International immunopharmacology 05/2014; DOI:10.1016/j.intimp.2014.04.020 · 2.71 Impact Factor
  • [Show abstract] [Hide abstract]
    ABSTRACT: Inflammation is a facilitating process for multiple cancer types. It is believed to affect cancer development and progression through several etiologic pathways including increased levels of DNA adduct formation, increased angiogenesis and altered anti-apoptotic signaling. This review highlights the application of inflammatory biomarkers in epidemiologic studies and discusses the various cellular mediators of inflammation characterizing the innate immune system response to infection and chronic insult from environmental factors. Included is a review of six classes of inflammation-related biomarkers: cytokines/chemokines, immune-related effectors, acute phase proteins, reactive oxygen and nitrogen species, prostaglandins and cyclooxygenase-related factors, and mediators such as transcription factors and growth factors. For each of these biomarkers we provide a brief overview of the etiologic role in the inflammation response and how they have been related to cancer etiology and progression within the literature. We provide a discussion of the common techniques available for quantification of each marker including strengths, weaknesses and potential pitfalls. Subsequently, we highlight a few under-studied measures to characterize the inflammatory response and their potential utility in epidemiologic studies of cancer. Finally, we suggest integrative methods for future studies to apply multi-faceted approaches to examine the relationship between inflammatory markers and their roles in cancer development.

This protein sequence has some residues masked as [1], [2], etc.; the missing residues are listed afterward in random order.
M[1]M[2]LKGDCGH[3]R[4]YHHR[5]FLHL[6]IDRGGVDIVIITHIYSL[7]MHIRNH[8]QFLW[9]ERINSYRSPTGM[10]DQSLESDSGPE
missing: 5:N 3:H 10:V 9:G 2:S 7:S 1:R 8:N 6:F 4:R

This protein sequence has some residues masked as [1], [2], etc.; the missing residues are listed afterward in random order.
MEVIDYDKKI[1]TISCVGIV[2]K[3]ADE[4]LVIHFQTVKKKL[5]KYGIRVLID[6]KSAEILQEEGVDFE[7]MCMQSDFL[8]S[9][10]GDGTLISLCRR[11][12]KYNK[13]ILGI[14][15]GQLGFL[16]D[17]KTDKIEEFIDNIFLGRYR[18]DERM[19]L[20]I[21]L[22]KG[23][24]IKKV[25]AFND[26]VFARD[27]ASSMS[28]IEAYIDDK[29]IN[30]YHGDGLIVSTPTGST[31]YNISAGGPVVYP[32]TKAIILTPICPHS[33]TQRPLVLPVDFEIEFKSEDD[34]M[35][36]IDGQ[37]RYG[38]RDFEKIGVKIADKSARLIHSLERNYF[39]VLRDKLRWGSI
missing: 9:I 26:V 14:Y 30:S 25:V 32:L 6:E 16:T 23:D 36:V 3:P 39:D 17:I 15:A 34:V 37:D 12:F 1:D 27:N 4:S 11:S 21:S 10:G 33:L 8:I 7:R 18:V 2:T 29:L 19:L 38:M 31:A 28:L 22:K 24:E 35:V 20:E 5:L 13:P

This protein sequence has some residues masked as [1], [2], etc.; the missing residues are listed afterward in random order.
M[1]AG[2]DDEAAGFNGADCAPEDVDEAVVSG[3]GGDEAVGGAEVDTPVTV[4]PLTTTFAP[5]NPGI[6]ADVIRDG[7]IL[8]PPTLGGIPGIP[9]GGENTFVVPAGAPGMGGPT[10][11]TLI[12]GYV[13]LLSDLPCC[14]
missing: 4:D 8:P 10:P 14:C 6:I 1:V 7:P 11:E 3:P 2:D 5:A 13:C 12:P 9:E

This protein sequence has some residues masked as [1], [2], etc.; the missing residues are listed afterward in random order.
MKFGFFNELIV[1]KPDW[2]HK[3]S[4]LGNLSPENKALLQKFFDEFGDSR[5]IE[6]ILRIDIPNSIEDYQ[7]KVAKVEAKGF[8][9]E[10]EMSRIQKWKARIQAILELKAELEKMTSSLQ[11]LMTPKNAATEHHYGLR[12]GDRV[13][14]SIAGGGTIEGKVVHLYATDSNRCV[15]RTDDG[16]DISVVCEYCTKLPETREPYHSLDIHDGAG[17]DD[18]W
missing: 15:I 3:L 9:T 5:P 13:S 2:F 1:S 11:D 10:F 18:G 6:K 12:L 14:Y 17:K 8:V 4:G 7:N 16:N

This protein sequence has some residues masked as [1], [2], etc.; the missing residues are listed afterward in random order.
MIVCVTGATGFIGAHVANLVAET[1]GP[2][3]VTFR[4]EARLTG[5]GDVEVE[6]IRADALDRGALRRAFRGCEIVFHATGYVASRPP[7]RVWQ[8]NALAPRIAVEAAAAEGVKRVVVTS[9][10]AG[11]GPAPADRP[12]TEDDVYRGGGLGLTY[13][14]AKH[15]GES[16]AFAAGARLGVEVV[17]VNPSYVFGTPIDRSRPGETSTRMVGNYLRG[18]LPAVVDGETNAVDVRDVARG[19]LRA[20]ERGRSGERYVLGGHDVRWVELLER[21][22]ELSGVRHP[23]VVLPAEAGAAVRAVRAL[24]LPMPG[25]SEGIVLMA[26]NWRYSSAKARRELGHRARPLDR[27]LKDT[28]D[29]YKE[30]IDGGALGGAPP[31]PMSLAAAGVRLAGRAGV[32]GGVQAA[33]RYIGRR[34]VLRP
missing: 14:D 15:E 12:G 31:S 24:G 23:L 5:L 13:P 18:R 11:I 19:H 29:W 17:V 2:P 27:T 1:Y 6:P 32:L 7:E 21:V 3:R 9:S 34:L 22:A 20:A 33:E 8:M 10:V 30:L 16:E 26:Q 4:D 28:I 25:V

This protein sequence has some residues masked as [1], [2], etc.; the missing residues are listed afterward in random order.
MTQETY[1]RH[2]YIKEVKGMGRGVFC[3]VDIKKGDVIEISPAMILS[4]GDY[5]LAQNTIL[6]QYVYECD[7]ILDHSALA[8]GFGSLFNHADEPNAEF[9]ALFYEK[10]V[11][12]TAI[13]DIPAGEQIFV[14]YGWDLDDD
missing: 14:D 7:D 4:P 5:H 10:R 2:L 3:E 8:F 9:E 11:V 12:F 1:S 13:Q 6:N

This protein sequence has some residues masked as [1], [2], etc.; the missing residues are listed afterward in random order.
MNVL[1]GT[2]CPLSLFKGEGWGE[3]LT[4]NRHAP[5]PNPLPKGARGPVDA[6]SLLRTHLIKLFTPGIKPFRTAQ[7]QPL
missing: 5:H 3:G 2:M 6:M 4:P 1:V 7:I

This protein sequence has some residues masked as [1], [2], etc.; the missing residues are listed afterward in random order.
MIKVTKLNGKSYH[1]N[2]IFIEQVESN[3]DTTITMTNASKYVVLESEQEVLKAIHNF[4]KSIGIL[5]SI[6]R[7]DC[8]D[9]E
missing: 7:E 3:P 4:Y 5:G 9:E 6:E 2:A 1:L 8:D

Cancer Epidemiology Biomarkers & Prevention 06/2014; 23(9). DOI:10.1158/1055-9965.EPI-14-0064 · 4.32 Impact Factor
  • Source
    [Show abstract] [Hide abstract]
    ABSTRACT: Fatty acids are involved in T cell biology both as nutrients important for energy production as well as signaling molecules. In particular, polyunsaturated fatty acids are known to exhibit a range of immunomodulatory properties that progress through T cell mediated events, although the molecular mechanisms of these actions have not yet been fully elucidated. Some of these immune activities are linked to polyunsaturated fatty acid-induced alteration of the composition of cellular membranes and the consequent changes in signaling pathways linked to membrane raft-associated proteins. However, significant aspects of the polyunsaturated fatty acid bioactivities are mediated through their transformation to specific lipid mediators, products of cyclooxygenase, lipoxygenase, or cytochrome P450 enzymatic reactions. Resulting bioactive metabolites including prostaglandins, leukotrienes, and endocannabinoids are produced by and/or act upon T leukocytes through cell surface receptors and have been shown to alter T cell activation and differentiation, proliferation, cytokine production, motility, and homing events. Detailed appreciation of the mode of action of these lipids presents opportunities for the design and development of therapeutic strategies aimed at regulating T cell function.
    Frontiers in Immunology 02/2014; 5:75. DOI:10.3389/fimmu.2014.00075

Full-text (2 Sources)

Available from
May 28, 2014